Posts Tagged ‘hunger’

PseudoPod 563: Flash On The Borderlands XXXIX: Teratology

Kiss, Don’t Tell

by Cassandra Khaw

You never told me she’d be so human, so sweet. Marzipan bones and caramel hair, latte skin stretched taut over a face still new to wanting. Just a mouthful, really, a morsel, her eyes brittle as she watches us flit by, heartbeats sliding between the ribs of time.

In Europe, no one believes in kismet, but who needs faith to author fact?

Later, you joke about serendipity. I nod in silence, my fingers still glazed with her cells and her atoms, the taste of her bitter with ghosts of Sunday afternoon pasts. How many street corners have you kissed on? How many does she remember? How many times has she sat coiled by her phone, waiting, waiting, thumbing through pictures of you together, a patchwork of possibilities that should have spelled out a future?

(Continue Reading…)

Pseudopod 372: Silver And Copper, Iron And Ash

by Nathaniel Lee.

This story originally appeared in the COINS OF CHAOS anthology from EDGE Science Fiction and Fantasy Publishing, edited by Jennifer Brozek. The book came out in late 2013 and can be purchased from the publisher directly or from Amazon or Barnes & Noble. “It’s not what you’re buying; it’s what you’re willing to pay and how badly you want it. How hungry are you, really?”

Nathan is a writer and editor living in North Carolina with his wife and son. His fiction has appeared in a variety of places around the internet, including Intergalactic Medicine Show, Beneath Ceaseless Skies, and previously here on Pseudopod. His microfiction blog (and links to his other published stories) can be found at He is delicious with paprika and a cream sauce.

Dominick Rabrun is an artist living in the United States. Dominick is the creator of Dom’s Sketch Cast, a show that runs on YouTube. DSC features interviews with creative individuals, animations, and other experimental art videos:


Something was following him. He had enough woodcraft to know that, although he hadn’t been able to catch sight of it. A rogue wolf, perhaps, or a mountain lion; something solitary and hungry, cautious but lured by the smell of blood on him. He’d have to sit up with the rifle for a night or two and make sure the goats didn’t come to harm.

With a final glance at the darkened woods, James hefted his gunnysack and began the final climb down to the fragile safety of walls.


Pseudopod 362: Go, Go, Go, Said The Bird

by Sonya Dorman.
Copyright (c) 1967, 1995 by the Literary Estate of Sonya Dorman; first appeared in DANGEROUS VISIONS edited by Harlan Ellison; used by permission of the Estate and the Virginia Kidd Agency, Inc.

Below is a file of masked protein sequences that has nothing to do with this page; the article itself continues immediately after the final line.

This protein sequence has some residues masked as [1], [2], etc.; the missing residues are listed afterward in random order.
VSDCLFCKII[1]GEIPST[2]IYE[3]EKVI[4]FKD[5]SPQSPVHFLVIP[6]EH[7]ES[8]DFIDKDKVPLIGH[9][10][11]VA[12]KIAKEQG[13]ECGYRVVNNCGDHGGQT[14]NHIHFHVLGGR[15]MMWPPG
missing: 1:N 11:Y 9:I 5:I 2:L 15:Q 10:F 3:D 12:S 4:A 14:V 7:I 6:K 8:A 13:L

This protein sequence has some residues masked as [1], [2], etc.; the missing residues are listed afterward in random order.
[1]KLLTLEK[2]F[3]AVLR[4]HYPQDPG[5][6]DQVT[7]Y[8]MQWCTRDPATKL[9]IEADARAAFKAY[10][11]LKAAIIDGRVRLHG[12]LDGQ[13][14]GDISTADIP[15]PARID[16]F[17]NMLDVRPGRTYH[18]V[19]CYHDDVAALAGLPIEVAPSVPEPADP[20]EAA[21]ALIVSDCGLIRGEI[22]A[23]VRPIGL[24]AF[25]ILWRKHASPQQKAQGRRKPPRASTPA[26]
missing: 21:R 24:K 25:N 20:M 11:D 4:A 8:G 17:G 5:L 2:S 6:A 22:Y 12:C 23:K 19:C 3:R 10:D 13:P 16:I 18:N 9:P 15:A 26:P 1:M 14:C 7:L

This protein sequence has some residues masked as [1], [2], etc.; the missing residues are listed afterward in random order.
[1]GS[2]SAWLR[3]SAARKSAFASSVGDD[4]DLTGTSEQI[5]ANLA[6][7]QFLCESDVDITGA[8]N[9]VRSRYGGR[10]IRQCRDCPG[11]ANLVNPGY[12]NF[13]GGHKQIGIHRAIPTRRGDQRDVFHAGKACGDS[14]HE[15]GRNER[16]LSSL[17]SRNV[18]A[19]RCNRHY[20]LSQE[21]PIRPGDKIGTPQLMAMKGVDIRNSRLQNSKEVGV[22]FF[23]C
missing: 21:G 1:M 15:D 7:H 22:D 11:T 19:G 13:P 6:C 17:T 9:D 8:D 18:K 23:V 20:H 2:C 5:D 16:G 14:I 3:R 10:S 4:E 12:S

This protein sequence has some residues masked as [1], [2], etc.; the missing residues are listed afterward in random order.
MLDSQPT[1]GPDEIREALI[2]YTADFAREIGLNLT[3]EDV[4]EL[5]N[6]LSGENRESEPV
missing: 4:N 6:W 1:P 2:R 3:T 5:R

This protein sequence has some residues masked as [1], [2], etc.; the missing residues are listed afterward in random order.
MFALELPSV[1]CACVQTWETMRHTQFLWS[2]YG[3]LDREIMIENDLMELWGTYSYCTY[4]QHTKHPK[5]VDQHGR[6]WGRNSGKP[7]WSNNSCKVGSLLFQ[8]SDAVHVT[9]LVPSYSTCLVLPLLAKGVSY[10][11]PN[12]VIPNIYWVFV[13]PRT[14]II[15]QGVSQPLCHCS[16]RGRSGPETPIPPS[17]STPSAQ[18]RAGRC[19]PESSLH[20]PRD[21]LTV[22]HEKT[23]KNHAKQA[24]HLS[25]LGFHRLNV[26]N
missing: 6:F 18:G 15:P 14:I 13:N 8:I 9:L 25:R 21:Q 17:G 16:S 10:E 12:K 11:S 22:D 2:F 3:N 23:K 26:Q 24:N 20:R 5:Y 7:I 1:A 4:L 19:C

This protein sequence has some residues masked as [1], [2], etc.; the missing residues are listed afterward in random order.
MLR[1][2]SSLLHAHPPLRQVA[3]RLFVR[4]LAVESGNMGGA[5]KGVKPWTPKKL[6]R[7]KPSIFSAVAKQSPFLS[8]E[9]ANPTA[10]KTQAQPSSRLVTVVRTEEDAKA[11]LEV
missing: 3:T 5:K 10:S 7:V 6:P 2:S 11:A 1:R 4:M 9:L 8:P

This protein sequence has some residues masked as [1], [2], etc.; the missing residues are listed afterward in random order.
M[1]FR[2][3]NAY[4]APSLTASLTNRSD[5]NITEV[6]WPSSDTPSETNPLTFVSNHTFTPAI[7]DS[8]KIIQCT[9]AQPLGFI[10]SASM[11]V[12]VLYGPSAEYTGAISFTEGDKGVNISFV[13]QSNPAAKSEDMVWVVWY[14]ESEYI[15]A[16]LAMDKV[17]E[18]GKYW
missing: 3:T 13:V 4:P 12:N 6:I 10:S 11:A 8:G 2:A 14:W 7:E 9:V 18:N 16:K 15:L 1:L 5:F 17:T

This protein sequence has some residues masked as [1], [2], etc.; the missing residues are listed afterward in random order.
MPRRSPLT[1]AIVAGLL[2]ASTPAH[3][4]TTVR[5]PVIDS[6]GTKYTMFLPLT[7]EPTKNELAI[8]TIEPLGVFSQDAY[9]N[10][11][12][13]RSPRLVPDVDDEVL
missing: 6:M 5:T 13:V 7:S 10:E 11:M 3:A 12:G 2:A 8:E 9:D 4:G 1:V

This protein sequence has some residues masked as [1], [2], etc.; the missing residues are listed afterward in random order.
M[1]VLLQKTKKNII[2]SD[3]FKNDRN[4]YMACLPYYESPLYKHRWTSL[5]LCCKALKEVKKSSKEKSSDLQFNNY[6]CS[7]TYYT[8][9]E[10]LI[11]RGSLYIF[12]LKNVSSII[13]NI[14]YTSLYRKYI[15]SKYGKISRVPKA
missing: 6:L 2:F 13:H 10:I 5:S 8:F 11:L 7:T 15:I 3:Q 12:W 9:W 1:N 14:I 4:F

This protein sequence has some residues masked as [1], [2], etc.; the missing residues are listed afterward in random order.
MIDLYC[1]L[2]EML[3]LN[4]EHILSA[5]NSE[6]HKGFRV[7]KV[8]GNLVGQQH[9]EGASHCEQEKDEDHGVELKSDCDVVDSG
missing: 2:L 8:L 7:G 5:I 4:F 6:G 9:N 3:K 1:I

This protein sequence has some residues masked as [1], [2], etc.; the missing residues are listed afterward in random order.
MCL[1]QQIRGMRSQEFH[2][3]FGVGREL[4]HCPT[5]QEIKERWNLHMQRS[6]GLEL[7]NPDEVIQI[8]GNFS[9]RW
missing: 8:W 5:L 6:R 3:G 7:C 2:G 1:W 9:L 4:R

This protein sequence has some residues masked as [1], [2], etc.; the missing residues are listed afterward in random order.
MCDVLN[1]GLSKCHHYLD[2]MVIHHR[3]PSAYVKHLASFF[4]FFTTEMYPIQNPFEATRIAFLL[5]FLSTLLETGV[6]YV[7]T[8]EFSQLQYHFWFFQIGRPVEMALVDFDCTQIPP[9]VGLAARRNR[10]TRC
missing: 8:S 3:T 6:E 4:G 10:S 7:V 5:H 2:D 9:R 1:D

“Go, Go, Go, Said The Bird” was originally published in 1967 in the Harlan Ellison edited, groundbreaking anthology DANGEROUS VISIONS. She said of this story “Perhaps I wrote (it) because sometimes that’s the way the world seems, or perhaps I hope that when my daughter’s generation grows up it won’t need or want to run for its life, or perhaps because, in the seventeenth century, Jeremy Taylor wrote: ‘…when it is enquired whether such a person be a good man or no, the meaning is not what does he believe, or what does he hope, but what he loves.’ Amen..”

SONYA DORMAN (1924- 2005) was the working name of Sonya Dorman Hess. She is perhaps best known outside of the world of science fiction as a poet, with some of her collections in this form being STRETCHING FENCE and A PAPER RAINCOAT. One of her poems, however, “Corruption of Metals”, received honors within science fiction circles by winning the Rhysling Award of the Science Fiction Poetry Association. Her best-known work of science fiction is the story “When I Was Miss Dow”, which has been reprinted numerous times and received a James Tiptree, Jr. retrospective award nomination. She also wrote four books in the YA series ROXY RIMIDON OF THE PLANET PATROL. She said of herself “I have been a cook, receptionist, riding instructor, flamenco dancer and married. I like speculative fiction because I believe art and science should be lovers, not enemies or adversaries.”.

Your reader this week – Heather Welliver – recently read “Dancing” for Pseudopod, one section of Pseudopod 293: Flash On The Borderlands XII – (Black) Arts & (Dead) Letters. Her website can be found here and those needing her professionally for voice-work may examine her profile here.


“Think of it, she conversed in great gasps with herself, leaping over a crevasse where a southbound lane had split off from the main runway. Think of it, she insisted, scarcely having breath left but unable to control her mind, which was galloping faster than her weary legs.

I’m only thirty, I’m unique, there’s no one in this world, this universe, who is me, with my memories:”